Germanium FETs with Smallest Nanowire and Gate Length Showcased

Imec unveiled new process improvements for the fabrication of next-generation devices at this week’s 2017 Symposia on VLSI Technology and Circuits in Kyoto, Japan.In addition, the research center says it has significantly improved the device performance and electrostatic control of high-pressure annealing (HPA) for both strained germanium p-channel FinFET and GAA devices.

Imec showcases germanium FET with nanowire diameter of 9nm and gate length of 40 nm

Imec showcases germanium FET with nanowire diameter of 9nm and gate length of 40 nm

For some time, the higher intrinsic carrier mobility of germanium and III-V materials have made researchers look to the materials as potential solutions for deeply scaled devices. However, such materials have a larger permittivity and a narrower bandgap than silicon. According to Imec, the larger permittivity and narrower bandgap of such materials makes it more difficult create designs with the necessary electrostatic control at scaled gate lengths. Imec says that new device architectures are needed to mitigate the electrostatic control issue.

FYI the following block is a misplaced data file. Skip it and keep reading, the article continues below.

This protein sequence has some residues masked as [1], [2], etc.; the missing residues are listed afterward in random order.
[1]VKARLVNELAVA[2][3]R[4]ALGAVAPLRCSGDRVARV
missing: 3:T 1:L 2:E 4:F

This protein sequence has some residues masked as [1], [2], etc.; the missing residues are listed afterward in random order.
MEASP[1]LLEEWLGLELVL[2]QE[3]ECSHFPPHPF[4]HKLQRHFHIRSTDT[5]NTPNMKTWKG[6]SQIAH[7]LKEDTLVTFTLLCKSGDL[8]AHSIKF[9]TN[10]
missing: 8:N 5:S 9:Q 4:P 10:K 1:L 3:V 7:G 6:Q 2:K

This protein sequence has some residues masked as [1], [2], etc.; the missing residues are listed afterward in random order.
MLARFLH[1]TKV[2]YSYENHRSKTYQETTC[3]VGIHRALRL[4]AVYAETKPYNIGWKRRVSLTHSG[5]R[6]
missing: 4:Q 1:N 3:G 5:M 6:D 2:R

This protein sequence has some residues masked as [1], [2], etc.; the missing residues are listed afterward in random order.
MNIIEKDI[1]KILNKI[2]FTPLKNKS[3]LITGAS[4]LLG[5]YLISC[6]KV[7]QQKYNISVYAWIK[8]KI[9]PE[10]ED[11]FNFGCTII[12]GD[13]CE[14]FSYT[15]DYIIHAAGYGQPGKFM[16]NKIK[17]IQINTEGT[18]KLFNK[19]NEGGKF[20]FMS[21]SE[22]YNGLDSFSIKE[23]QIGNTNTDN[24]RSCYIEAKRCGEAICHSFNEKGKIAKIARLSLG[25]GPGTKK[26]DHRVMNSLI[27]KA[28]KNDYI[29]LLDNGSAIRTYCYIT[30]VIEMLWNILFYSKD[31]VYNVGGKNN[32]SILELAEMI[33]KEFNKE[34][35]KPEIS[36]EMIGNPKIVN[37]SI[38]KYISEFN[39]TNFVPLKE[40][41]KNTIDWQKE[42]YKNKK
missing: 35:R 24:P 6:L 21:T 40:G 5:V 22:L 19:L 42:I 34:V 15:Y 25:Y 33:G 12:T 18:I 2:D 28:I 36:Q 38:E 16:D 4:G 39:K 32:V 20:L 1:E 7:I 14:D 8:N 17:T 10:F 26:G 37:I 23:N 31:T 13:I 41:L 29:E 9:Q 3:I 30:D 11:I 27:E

In this respect, Imec’s results demonstrate significant improvements in electrostatic control for both strained germanium p-channel FinFET and gate all around (GAA) devices.

Nadine Collaert, Distinguished Member of Technical Staff at Imec, says that her team “adapted the process flow of our previously published 14/16nm-node strained germanium p-finFETs to study the benefit of strained germanium GAA p-FETs at short gate lengths and sub-10nm diameter.”

The team was able to process GAA p-FETs with the smallest nanowire diameter (d=9nm) and the shortest gate lengths (LG=40nm) reported to date.

At these minute gate lengths, Imec says the devices were able to maintain excellent electrostatic control with a drain-induced barrier lowering of 30mV/V and a sub-threshold slope of 79mV/dec.